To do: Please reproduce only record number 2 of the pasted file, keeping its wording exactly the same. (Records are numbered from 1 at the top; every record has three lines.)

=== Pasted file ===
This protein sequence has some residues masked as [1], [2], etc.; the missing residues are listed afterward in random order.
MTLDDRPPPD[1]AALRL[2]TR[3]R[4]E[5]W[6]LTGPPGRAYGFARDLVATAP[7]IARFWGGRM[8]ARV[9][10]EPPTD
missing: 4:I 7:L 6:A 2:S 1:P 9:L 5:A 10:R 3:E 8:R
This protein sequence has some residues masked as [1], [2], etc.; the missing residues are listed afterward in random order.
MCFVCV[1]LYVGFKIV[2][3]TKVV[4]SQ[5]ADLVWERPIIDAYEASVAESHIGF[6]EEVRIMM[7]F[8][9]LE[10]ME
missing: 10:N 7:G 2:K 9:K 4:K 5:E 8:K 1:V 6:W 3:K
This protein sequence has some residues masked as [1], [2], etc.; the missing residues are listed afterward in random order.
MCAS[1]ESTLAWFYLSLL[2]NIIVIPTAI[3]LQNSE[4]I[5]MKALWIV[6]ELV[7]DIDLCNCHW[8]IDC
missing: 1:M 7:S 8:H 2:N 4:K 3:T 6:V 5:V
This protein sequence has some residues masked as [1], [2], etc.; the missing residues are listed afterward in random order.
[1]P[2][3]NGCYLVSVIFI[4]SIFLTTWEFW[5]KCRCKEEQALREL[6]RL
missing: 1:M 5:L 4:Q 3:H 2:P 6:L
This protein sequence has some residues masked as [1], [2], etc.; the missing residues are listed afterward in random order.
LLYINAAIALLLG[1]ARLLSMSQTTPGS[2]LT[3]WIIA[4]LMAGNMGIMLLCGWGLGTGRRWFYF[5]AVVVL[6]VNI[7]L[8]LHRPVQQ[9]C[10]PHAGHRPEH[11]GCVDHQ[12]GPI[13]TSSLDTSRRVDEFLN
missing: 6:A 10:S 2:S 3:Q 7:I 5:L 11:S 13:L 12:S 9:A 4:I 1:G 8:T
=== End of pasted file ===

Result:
This protein sequence has some residues masked as [1], [2], etc.; the missing residues are listed afterward in random order.
MCFVCV[1]LYVGFKIV[2][3]TKVV[4]SQ[5]ADLVWERPIIDAYEASVAESHIGF[6]EEVRIMM[7]F[8][9]LE[10]ME
missing: 10:N 7:G 2:K 9:K 4:K 5:E 8:K 1:V 6:W 3:K